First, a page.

Lockheed Martin's latest weapon can stop a truck in its tracks from as far as a mile away without needing to set off dangerous explosives to destroy the entire truck.

The defense and security firm used high-powered laser to obliterate the engine of a stationary truck one mile away in a ground-based prototype of a 30-kilowatt fiber laser weapon system named ATHENA, short for Advanced Test High Energy Asset.

In a statement, Lockheed Martin says the system was able to disable the engine of a truck mounted on a testing platform with its engine and drive train running, by directing a high-quality fiber optic laser beam at the truck's engine.

"Fiber optic lasers are revolutionizing directed energy systems," said Lockheed Martin chief technology officer Keoki Jackson. "We are investing in every component of the system -- from the optics and beam control to the laser itself -- to drive size, weight, and power efficiencies."

ATHENA was designed based on Lockheed Martin's Area Defense Anti-Munitions (ADAM) laser weapon system used in demonstrations against small airborne and sea-based targets. Lockheed Martin developed a technique called spectral beam combining together three 10-kilowatt fiber laser modules into a single, powerful, high-quality 30-kilowatt beam that is more powerful than its 10-kilowatt components.

Such a weapon could be extremely useful in military operations aimed at stopping technicals, or trucks that are mounted with weapons on the back, which are extremely popular with militia groups all over the world, including ISIS. Even Sudan's state-owned Military Industry Corporation produces such systems. ATHENA will not explode these trucks Hollywood-style, but it will prevent them from reaching major infrastructures, guard towers, and military bases.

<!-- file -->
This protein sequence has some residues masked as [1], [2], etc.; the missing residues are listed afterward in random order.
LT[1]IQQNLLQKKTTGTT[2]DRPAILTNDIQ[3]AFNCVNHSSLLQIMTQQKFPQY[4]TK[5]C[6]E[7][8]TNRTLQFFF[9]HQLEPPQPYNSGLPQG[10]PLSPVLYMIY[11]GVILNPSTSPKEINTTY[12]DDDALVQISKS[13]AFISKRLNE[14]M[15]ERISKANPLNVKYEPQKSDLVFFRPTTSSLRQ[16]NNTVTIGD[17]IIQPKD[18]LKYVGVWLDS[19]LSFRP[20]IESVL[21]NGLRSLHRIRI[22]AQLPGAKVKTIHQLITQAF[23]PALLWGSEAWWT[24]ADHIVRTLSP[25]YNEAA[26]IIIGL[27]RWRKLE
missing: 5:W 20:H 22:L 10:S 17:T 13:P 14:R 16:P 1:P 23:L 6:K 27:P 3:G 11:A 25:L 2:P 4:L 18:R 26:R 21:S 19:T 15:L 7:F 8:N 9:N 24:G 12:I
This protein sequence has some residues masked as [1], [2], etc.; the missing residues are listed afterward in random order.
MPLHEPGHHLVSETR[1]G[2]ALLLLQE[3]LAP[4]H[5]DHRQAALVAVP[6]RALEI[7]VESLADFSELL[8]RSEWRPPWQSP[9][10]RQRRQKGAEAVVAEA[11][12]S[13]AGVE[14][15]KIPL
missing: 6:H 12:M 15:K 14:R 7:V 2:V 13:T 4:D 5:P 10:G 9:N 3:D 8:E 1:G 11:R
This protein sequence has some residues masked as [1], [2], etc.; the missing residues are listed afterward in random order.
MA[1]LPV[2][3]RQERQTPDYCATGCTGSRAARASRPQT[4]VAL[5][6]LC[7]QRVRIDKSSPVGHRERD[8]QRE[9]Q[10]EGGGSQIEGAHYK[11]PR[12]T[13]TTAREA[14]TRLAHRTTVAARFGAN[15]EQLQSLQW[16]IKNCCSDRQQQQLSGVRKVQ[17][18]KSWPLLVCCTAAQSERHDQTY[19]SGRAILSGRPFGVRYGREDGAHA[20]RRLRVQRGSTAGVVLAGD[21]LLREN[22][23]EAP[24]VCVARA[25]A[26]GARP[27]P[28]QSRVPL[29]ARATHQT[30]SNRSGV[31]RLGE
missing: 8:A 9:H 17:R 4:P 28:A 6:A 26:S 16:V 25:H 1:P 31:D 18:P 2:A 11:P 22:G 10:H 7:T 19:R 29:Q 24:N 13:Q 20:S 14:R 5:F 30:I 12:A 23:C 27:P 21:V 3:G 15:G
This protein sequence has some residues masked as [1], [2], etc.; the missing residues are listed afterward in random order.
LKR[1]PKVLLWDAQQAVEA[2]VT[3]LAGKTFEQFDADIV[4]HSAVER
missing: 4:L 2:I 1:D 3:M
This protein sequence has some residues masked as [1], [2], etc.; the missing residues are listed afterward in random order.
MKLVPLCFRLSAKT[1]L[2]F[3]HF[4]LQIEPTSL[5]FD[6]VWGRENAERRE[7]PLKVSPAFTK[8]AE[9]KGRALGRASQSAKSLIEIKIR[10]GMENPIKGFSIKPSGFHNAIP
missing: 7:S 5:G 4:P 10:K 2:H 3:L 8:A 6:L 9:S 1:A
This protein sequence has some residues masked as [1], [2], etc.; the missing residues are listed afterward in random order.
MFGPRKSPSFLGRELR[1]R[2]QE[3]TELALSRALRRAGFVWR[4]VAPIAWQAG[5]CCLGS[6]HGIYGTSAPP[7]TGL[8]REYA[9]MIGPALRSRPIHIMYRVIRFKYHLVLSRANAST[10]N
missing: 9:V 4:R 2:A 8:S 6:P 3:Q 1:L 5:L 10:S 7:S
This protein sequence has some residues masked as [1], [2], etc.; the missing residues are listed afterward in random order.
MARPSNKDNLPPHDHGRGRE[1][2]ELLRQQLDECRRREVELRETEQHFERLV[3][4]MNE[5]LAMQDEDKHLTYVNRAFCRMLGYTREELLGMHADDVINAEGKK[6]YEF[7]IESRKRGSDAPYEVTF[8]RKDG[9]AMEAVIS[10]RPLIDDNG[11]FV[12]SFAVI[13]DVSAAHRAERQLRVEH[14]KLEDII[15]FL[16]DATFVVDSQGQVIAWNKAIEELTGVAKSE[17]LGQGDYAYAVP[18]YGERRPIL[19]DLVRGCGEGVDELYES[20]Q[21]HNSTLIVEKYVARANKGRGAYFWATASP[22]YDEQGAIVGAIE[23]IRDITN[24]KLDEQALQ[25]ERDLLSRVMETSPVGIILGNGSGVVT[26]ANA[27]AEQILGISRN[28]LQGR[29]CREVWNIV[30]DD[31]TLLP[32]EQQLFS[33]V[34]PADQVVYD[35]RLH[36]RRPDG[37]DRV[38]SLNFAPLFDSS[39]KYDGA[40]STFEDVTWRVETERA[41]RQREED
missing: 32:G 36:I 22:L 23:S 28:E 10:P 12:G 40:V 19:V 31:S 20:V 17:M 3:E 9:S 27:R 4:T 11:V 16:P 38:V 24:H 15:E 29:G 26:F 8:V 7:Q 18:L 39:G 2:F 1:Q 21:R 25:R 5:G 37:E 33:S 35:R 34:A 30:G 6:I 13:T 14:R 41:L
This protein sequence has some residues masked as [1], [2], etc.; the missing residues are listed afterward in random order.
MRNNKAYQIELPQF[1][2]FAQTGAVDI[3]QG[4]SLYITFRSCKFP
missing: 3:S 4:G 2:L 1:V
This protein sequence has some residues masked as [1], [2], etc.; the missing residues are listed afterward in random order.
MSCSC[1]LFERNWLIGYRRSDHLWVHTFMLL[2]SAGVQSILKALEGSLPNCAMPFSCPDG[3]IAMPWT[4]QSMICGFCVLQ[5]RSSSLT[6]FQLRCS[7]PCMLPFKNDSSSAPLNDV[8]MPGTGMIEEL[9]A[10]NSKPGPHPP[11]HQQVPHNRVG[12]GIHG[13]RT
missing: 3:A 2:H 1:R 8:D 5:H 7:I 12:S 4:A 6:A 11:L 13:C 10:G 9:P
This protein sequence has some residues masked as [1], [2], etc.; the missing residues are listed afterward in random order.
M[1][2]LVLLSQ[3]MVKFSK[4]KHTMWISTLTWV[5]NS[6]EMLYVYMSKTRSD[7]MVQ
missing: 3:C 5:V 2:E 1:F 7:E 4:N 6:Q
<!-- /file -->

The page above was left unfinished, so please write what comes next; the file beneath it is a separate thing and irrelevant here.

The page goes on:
"This test represents the next step to providing lightweight and rugged laser weapon systems for military aircraft, helicopters, ships, and trucks," said Jackson.

Although laser weapons have carved a niche for themselves in developing countries because they are expensive to develop, one shot of laser is actually much cheaper than a missile. In some cases, such as in the laser weapons system of the USS Ponce, one of the U.S. Navy's oldest ships, a laser shot is even cheaper than a .50 caliber bullet, which costs three times more than a shot of laser in the ship's weapons system.

Lockheed Martin is not the only firm working on laser-based weapons. In fact, other companies have taken great strides in developing systems that can strike with great speed and without being detected.

In 2008, for instance, Boeing boasted the pinpoint accuracy of its 5.5-ton Advanced Tactical Laser system, which can shoot an intense infrared laser within a 12-mile range. The year after, Boeing announced that testing proved the ATL can successfully hit moving targets.

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